Streams

Wireless Neutrality

Thursday, September 27, 2007

Siva Vaidhyanathan, associate professor of media studies and law at the University of Virginia, explains how Verizon banned the abortion rights group, Naral, from using their text messaging services, and then decided to reverse their decision.

Guests:

Siva Vaidhyanathan

Comments [4]

Siva Vaidhyanathan from Charlottesville, VA

Oh! I hope I did not say that I thought Verizon was right to censor NARAL!

I was merely analyzing the legal situation.

Sep. 27 2007 04:15 PM
Brian from Manhattan

HA! guess Verizon must've just read my post and reversed their decision pronto! :)

Sep. 27 2007 10:53 AM
Brian from Manhattan

I disagree with your guest's position because the recipients of Naral's messages have Opted-In to receive these messages--perhaps your guest should read the MMA's Code of Conduct/Guidelines of which Verizon is a member (http://mmaglobal.com/modules/article/view.article.php/1220)

Moreover, how is a text message sent to opt-in subscribers any different than calling them? It is still communication between the same parties communicating the same information. Regardless of whether Verizon likes the topic of conversation, it has no right to prohibit the communication UNLESS the recipients complain about the messages.

Carriers claim their networks are private and different than the Internet, yet their real fear is the very commoditization of their services akin to the Internet.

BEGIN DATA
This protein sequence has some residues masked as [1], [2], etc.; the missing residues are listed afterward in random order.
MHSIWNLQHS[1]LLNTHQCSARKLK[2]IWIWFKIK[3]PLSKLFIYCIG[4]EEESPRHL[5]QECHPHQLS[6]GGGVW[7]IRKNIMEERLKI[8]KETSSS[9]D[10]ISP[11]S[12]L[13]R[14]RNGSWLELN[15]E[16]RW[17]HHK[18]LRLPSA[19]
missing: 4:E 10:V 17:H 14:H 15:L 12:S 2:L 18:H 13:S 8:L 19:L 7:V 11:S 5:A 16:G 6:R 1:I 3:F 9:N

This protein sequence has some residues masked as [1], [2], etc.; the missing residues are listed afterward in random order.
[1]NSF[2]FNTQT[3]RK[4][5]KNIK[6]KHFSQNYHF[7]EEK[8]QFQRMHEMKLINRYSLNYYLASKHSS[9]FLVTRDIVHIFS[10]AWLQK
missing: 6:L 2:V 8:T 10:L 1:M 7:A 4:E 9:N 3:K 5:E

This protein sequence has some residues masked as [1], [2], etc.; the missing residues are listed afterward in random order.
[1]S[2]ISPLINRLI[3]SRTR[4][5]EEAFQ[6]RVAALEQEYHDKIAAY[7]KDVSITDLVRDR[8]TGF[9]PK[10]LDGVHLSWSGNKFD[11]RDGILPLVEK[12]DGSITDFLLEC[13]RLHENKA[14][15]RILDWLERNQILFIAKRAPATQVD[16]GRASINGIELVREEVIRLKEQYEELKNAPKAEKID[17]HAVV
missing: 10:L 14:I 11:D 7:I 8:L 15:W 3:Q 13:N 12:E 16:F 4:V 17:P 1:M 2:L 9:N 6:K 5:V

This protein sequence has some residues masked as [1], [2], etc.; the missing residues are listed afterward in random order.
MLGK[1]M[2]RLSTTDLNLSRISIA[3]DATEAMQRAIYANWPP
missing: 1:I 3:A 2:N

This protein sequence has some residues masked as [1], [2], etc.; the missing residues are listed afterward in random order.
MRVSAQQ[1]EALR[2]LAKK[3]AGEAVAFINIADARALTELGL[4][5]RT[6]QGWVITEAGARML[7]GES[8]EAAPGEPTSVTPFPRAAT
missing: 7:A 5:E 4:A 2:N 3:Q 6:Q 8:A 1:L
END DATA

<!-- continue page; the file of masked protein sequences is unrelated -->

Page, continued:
They want it both ways: "our networks are private, therefore we can control what goes over them" yet a Verizon customer can call or send messages to a Sprint subscriber because of interconnection agreements with other carriers --- the same model as the Internet. If Naral changes to T-Mobile, will Verizon try to block its messsages coming from T-Mobile's network???

This is a ridiculous, politically-driven case and your guest is right---it probably won't garner too many fans and will maybe even cost Verizon some customers.

Sep. 27 2007 10:48 AM
jd from nyc

i found out that Verizon also donates to the Discovery Institute, although when I wrote to them, they claim that none of the money was for the "intelligent design" part of that institutes agenda. accountability and bookeeping, anybody?

this actually sounds like a free speech issue - what's next, getting my phone calls monitored..oh, wait..are they monitoring me typing this too?..oh crap!..

Sep. 27 2007 10:05 AM

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